Fourth International School On Mind, Brain And Education

2009, August 1-5

Educational Neurosciences
and Ethics

Directors: Antonio M. Battro and Kurt W. Fischer
Program officer: María Lourdes Majdalani

Abstract: Zachary Stein
Harvard University. USA

The limits of self-objectification and other ethical issues in Mind, Brain, and Education
In the emerging field of Mind, Brain and Education (MBE), at least three complementary ethical themes are important. One concerns limiting the scope of certain possible scientifically based interventions in order to preserve the integrity and autonomy of individuals. Not all knowledge that can be used ought to be. The second theme concerns the fair distribution of benefits accruing from improvements of practice. Knowledge that is put to good use should be used to help everyone. Finally, the third theme concerns sensitivity to the effects of changing views about the nature of humanity wrought by advances in neuroscience and genetics. Responsibility is paramount because the self-understanding of the species is at stake.
(1): Genetic screening and behavior modification through drugs are only the most obvious red flags in an ever-growing list of scientifically based techniques that can affect educational outcomes. There must be limits on the extent to which scientists and educators can intrude upon people’s private lives and biological makeup. Even projects aimed at fostering collectively held values ought to stop short of transgressing the dignity and autonomy of individuals. Following Habermas (2003), we must be concerned about the limits of self-objectification and the instrumental attitudes fostered by scientific understandings of key mechanisms.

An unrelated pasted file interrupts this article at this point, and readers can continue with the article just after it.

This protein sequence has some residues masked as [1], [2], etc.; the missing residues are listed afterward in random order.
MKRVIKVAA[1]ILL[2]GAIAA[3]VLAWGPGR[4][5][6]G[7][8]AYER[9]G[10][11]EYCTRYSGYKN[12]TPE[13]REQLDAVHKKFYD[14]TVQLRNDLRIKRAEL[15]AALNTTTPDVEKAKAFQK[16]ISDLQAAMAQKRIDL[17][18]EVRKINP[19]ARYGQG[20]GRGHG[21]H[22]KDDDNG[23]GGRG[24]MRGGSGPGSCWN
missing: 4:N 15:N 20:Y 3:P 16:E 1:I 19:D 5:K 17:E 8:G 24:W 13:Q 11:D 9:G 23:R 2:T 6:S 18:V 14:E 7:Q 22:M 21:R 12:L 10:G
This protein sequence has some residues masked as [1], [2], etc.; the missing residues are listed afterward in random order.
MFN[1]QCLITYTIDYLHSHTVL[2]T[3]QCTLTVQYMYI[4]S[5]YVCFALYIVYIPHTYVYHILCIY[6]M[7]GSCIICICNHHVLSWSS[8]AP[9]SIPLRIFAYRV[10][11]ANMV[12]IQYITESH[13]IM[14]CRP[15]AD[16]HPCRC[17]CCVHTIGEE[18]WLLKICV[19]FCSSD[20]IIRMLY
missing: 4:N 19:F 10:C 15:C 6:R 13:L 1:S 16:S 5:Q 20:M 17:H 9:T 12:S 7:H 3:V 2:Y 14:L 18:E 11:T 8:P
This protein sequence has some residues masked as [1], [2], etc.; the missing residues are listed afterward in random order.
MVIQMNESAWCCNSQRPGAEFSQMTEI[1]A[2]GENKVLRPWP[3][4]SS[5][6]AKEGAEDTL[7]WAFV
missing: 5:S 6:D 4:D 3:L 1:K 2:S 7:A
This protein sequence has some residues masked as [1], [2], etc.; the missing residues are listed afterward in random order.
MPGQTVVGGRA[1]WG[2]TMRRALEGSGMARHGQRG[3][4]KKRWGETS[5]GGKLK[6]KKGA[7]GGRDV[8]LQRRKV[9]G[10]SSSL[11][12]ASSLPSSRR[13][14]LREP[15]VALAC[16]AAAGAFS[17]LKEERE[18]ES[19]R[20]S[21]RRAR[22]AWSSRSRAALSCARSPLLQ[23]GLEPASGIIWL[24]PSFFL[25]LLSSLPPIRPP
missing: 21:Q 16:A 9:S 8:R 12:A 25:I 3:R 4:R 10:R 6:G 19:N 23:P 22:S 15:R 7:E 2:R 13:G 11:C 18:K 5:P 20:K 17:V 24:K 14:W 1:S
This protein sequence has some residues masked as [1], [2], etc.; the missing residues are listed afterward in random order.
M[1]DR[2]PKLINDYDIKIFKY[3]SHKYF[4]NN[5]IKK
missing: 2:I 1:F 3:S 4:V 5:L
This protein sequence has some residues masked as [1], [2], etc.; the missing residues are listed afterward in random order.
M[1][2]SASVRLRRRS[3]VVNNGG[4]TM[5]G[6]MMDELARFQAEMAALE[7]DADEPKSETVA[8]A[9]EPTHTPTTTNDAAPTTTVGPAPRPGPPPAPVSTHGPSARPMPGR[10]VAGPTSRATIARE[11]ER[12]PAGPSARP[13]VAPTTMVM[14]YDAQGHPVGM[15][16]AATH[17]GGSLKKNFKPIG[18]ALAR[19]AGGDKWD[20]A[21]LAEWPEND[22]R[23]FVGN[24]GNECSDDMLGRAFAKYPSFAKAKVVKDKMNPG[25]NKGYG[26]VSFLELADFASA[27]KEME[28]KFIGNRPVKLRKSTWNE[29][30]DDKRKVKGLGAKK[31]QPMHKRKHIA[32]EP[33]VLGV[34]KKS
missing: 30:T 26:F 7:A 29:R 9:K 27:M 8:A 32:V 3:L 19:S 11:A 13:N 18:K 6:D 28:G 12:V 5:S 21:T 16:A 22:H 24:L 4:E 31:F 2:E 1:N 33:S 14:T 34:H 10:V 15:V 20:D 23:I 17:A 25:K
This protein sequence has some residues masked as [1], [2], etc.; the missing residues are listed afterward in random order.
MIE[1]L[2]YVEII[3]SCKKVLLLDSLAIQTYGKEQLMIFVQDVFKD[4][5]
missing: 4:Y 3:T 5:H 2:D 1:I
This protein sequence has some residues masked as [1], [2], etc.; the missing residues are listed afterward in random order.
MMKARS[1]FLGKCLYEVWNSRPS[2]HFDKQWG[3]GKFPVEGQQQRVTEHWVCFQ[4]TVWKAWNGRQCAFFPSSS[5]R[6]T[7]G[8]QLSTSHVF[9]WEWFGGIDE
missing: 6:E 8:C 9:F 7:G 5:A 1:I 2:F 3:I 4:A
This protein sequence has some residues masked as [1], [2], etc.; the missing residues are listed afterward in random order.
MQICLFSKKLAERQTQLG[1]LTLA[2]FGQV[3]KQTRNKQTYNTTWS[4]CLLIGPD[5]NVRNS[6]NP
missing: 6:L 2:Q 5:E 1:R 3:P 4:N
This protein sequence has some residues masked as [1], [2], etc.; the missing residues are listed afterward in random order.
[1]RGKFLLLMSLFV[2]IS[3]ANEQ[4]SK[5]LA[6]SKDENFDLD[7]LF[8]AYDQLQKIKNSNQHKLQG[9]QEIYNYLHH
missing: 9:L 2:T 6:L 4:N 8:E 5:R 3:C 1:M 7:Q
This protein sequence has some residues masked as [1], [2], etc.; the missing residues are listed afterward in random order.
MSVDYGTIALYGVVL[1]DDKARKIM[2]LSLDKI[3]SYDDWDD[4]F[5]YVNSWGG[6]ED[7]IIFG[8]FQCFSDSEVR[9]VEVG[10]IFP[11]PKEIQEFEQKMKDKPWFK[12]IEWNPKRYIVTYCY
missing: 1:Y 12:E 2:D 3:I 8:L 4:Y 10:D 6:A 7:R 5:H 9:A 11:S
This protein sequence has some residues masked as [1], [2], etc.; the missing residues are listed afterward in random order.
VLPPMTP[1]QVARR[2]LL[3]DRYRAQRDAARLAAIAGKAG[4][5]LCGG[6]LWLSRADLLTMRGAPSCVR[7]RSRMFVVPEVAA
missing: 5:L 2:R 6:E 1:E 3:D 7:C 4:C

(2): Along with discourse about limiting the application of certain types of advances in MBE must come discourse about the fair distribution of potential benefits. Following Rawls (1971), we should recognize that the just distribution of educational goods will become a central issue as the field of MBE advances. We should be taking active steps to ensure that the advances and benefits of MBE will not be limited to improving the learning of a privileged few. Justice as fairness must be a guiding principle in efforts toward the scientifically based re-design of educational systems, making them both more equitable and more effective.
(3): Beyond these concerns about moving from research to practice we face concerns about the impact of conflicting views on the nature humanity. Following Sellars (2006), we should see that MBE is embroiled in an epochal conflict between the manifest image of humanity and an emerging and radical scientific image of humanity. The reconciliation of these two worldviews is a central task for any field looking to bring advances from neuroscience and genetics into the heart of society and culture. Moreover, debates about the self-understanding of the species impinge upon the self-understanding of individuals. Emerging conceptions of brainhood simultaneously threaten to dissolve key aspects of personal identity while liberating us from illusion and disease.